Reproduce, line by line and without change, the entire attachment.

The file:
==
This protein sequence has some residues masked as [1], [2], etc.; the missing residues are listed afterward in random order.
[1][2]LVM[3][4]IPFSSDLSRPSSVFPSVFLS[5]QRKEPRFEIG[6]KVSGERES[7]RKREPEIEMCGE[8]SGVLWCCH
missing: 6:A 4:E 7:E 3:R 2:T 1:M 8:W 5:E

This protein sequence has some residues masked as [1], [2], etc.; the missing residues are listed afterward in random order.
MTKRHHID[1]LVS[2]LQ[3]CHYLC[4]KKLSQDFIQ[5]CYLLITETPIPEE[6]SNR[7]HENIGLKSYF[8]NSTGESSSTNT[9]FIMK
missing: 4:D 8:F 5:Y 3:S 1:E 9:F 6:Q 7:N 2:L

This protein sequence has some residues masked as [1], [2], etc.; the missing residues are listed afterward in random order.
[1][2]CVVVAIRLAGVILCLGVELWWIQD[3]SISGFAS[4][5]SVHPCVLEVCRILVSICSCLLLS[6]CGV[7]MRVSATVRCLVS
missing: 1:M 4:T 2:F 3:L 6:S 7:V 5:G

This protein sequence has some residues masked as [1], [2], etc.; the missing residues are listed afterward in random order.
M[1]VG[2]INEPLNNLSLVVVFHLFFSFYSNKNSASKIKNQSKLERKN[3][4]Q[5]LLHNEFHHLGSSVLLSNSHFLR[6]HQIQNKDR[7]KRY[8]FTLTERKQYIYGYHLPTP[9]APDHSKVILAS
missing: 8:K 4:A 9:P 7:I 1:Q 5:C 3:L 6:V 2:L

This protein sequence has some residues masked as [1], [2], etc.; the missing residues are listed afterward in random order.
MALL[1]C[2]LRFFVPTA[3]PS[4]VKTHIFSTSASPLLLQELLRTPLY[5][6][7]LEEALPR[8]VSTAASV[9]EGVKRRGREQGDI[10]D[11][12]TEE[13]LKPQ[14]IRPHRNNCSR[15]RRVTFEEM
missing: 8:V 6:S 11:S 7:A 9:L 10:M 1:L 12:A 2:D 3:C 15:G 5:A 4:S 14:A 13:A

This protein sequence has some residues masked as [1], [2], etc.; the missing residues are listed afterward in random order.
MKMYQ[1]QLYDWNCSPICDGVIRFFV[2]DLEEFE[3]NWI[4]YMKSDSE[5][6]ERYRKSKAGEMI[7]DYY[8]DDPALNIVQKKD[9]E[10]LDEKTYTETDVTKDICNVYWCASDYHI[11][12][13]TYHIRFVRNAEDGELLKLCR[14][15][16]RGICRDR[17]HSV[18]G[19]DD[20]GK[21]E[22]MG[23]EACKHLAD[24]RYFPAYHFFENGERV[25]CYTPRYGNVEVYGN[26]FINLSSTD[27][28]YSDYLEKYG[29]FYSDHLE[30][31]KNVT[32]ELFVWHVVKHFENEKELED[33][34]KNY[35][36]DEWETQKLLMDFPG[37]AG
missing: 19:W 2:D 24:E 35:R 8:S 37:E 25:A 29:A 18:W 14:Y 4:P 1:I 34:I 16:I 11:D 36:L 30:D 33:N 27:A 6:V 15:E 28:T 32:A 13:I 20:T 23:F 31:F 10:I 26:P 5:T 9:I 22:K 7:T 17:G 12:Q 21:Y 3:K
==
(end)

This protein sequence has some residues masked as [1], [2], etc.; the missing residues are listed afterward in random order.
[1][2]LVM[3][4]IPFSSDLSRPSSVFPSVFLS[5]QRKEPRFEIG[6]KVSGERES[7]RKREPEIEMCGE[8]SGVLWCCH
missing: 6:A 4:E 7:E 3:R 2:T 1:M 8:W 5:E

This protein sequence has some residues masked as [1], [2], etc.; the missing residues are listed afterward in random order.
MTKRHHID[1]LVS[2]LQ[3]CHYLC[4]KKLSQDFIQ[5]CYLLITETPIPEE[6]SNR[7]HENIGLKSYF[8]NSTGESSSTNT[9]FIMK
missing: 4:D 8:F 5:Y 3:S 1:E 9:F 6:Q 7:N 2:L

This protein sequence has some residues masked as [1], [2], etc.; the missing residues are listed afterward in random order.
[1][2]CVVVAIRLAGVILCLGVELWWIQD[3]SISGFAS[4][5]SVHPCVLEVCRILVSICSCLLLS[6]CGV[7]MRVSATVRCLVS
missing: 1:M 4:T 2:F 3:L 6:S 7:V 5:G

This protein sequence has some residues masked as [1], [2], etc.; the missing residues are listed afterward in random order.
M[1]VG[2]INEPLNNLSLVVVFHLFFSFYSNKNSASKIKNQSKLERKN[3][4]Q[5]LLHNEFHHLGSSVLLSNSHFLR[6]HQIQNKDR[7]KRY[8]FTLTERKQYIYGYHLPTP[9]APDHSKVILAS
missing: 8:K 4:A 9:P 7:I 1:Q 5:C 3:L 6:V 2:L

This protein sequence has some residues masked as [1], [2], etc.; the missing residues are listed afterward in random order.
MALL[1]C[2]LRFFVPTA[3]PS[4]VKTHIFSTSASPLLLQELLRTPLY[5][6][7]LEEALPR[8]VSTAASV[9]EGVKRRGREQGDI[10]D[11][12]TEE[13]LKPQ[14]IRPHRNNCSR[15]RRVTFEEM
missing: 8:V 6:S 11:S 7:A 9:L 10:M 1:L 12:A 2:D 3:C 15:G 5:A 4:S 14:A 13:A

This protein sequence has some residues masked as [1], [2], etc.; the missing residues are listed afterward in random order.
MKMYQ[1]QLYDWNCSPICDGVIRFFV[2]DLEEFE[3]NWI[4]YMKSDSE[5][6]ERYRKSKAGEMI[7]DYY[8]DDPALNIVQKKD[9]E[10]LDEKTYTETDVTKDICNVYWCASDYHI[11][12][13]TYHIRFVRNAEDGELLKLCR[14][15][16]RGICRDR[17]HSV[18]G[19]DD[20]GK[21]E[22]MG[23]EACKHLAD[24]RYFPAYHFFENGERV[25]CYTPRYGNVEVYGN[26]FINLSSTD[27][28]YSDYLEKYG[29]FYSDHLE[30][31]KNVT[32]ELFVWHVVKHFENEKELED[33][34]KNY[35][36]DEWETQKLLMDFPG[37]AG
missing: 19:W 2:D 24:E 35:R 8:S 37:E 25:A 29:A 18:W 14:Y 4:P 1:I 34:I 16:I 11:D 36:L 30:D 33:N 27:A 6:V 15:E 28:T 32:A 13:I 20:T 23:F 31:F 10:I 26:P 5:T 9:I 22:K 7:T 17:G 12:Q 21:Y 3:K